There is No Right School For You

There is no right school for you. Don’t flip out. 

 

One of my dearest teachers told me this in high school, as I ended my senior year and I disregarded it. I thought there was no way some school out there wasn’t meant for me, destined for me or fated for me. Just like how I believed everyone had a soulmate with soft, curly hair and kind and warm eyes; I believed I had a school-mate with intriguing, challenging courses and charismatic, caring students.

 

However, upon deciding on VCU and arriving, I realized that there really was no right school for me. VCU certainly wasn’t perfect with its dubious promises of the ability to double major in theatre performance and psychology, the abundance of egocentric students in my classes and its deficiency in communication. However, no other place could get within a two-hundred-mile radius of perfect either, nor could it give me the things I love about this school: the intensely supportive, diverse people in the theatre department, the proximity to the real world (not being confined to a country bumpkin campus) and the constant, professional and academic opportunities. 

There is no perfect school for anyone, not one. Wherever an individual goes, there will be some dumb graduation requirement class, run-down dorm building or stupid, greasy meal plan. On the other hand, wherever an individual goes there will be an unexpected, eclectic group of friends and a warm coffee shop that inspires homework and poetry. As well as a professor that makes you actually excited to learn about dendrite growth on neurons. 

 

There is no right school. However, there is the right choice and that’s whichever one you make. You can turn anything into something you love based on the manner in which you look at it. Even if your school doesn’t have the sketch comedy group you’ve always wanted to be a part of or the business in the art class you saw at some other university, doesn’t mean that you can’t find a way to incorporate those things. Start your own comedy group. Reach out to local professionals or alumni that have businesses in the arts. College is what you make of it. Bring the kids from your engineering class over to have an origami night or invite your hall out to play flag football. Be all the things you want in a school, because after all, a school is merely a glass box exhibiting its students. If you are inside doing what you want, the school will look just how you dreamed it would.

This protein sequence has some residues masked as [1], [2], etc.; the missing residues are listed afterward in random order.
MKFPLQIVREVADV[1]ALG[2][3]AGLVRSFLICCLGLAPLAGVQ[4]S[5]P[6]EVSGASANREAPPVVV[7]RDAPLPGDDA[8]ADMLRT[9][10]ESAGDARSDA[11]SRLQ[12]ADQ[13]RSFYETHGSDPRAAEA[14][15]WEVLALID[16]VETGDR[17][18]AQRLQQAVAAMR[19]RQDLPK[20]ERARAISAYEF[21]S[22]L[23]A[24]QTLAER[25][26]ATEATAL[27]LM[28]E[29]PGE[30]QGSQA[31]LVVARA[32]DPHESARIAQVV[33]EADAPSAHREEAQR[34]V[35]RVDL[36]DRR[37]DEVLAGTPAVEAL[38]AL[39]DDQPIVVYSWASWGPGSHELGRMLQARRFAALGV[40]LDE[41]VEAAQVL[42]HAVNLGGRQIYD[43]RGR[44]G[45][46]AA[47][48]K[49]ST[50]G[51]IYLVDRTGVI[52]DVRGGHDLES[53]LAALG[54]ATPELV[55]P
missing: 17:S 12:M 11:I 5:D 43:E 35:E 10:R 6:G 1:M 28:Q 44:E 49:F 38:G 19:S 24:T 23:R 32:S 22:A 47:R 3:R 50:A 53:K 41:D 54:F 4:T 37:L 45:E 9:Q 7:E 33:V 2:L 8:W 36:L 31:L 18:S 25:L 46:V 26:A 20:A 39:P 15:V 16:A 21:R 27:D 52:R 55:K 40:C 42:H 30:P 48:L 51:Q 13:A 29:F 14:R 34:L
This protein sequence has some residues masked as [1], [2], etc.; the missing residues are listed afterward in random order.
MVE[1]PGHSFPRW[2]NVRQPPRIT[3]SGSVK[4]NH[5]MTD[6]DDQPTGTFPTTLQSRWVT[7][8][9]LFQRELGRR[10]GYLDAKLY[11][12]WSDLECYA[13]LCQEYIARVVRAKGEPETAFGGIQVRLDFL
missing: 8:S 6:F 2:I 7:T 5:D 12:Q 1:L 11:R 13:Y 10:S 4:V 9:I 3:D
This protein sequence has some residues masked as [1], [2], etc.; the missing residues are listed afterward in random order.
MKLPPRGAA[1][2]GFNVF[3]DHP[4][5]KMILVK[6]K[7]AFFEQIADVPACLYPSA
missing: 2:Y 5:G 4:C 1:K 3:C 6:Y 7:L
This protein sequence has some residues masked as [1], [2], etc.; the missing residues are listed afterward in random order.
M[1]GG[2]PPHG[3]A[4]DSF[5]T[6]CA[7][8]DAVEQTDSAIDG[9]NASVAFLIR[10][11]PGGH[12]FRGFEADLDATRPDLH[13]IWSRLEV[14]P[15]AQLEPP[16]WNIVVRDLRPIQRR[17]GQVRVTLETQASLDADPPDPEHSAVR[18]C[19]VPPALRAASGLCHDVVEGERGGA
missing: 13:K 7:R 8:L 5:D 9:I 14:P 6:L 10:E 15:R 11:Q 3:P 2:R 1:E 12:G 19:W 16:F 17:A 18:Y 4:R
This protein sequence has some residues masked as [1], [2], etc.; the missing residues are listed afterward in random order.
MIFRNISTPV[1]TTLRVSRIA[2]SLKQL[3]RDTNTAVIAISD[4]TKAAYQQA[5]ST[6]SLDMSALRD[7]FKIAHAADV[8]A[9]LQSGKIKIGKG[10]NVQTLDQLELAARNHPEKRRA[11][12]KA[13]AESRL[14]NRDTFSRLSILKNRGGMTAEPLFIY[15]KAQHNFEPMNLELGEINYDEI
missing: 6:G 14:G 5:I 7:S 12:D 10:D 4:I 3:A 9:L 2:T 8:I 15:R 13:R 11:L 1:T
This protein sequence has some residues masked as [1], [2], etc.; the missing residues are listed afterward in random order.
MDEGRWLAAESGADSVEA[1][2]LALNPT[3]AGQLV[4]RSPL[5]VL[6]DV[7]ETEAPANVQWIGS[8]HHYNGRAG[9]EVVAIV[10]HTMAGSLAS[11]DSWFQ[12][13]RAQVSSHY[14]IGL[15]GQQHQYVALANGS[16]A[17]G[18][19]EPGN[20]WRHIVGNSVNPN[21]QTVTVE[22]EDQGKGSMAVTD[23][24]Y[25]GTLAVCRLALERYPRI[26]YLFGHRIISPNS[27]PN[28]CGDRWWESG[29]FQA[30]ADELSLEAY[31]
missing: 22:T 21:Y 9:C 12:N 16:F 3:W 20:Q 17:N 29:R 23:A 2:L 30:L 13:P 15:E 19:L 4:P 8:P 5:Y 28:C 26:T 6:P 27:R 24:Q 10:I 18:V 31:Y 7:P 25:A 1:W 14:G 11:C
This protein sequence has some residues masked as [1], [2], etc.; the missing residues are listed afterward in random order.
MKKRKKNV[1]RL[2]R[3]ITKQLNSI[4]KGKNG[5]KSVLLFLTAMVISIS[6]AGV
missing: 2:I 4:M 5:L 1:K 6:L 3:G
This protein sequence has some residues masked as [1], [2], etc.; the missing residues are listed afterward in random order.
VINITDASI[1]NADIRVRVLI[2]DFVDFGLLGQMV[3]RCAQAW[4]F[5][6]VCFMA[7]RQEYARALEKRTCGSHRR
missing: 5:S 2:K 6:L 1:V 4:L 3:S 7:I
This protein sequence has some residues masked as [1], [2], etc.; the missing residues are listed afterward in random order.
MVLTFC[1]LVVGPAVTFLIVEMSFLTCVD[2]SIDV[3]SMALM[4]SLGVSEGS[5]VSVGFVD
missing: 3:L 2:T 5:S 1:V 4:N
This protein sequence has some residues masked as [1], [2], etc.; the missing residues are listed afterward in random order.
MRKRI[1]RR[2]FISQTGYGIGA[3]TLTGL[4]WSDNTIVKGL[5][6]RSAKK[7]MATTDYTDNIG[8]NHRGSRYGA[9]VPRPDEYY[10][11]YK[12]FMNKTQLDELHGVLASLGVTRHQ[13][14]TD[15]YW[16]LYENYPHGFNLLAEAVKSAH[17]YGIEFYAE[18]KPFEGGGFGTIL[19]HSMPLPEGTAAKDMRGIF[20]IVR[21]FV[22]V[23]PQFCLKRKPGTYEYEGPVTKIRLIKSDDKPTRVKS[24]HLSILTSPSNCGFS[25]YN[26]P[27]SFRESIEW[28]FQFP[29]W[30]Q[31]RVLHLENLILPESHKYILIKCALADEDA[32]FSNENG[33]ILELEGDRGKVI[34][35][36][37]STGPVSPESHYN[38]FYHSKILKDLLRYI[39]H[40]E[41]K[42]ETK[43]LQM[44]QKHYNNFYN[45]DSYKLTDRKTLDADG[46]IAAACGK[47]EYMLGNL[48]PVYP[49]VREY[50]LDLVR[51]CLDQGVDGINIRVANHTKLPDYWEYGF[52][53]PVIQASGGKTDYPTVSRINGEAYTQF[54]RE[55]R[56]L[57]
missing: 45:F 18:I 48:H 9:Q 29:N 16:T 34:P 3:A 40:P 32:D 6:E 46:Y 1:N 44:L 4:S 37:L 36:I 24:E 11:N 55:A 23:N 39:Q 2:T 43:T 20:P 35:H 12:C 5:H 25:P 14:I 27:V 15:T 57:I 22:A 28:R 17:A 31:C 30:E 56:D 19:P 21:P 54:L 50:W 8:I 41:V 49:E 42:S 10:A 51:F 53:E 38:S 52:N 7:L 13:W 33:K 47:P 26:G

High school puts unnecessary pressure on the path to college, depicting it as a one-way, dead-set course. As a high schooler, I thought there was a fork in the road and if I chose poorly, I would reach a dead end and be doomed. It turns out, you just have to move the overgrown branches aside and push through until you reach where you want to. 

 

If I could go back and tell my afflicted, worried little self that any choice I made would be fine, I would sprint back twelve months this minute. The world just isn’t as clean cut as I desired it to be. This isn’t a choose-your-own-adventure book with the possibility of a perfectly happy and clean path. Every chapter has its own greasy, one-eyed pirate that loots you not just of your possessions but your hope, its thin mattress that keeps your muscles stiff and its puddles of quicksand that yank you down under when you think you have finally found your way. There is no right path, the road ahead of you sits in no atlas. All you can do is keep trekking. 

 

There is no right school. Whichever choice you make, you’re right. Don’t flip out. 

 

Photo Credit: Sidney DeAtley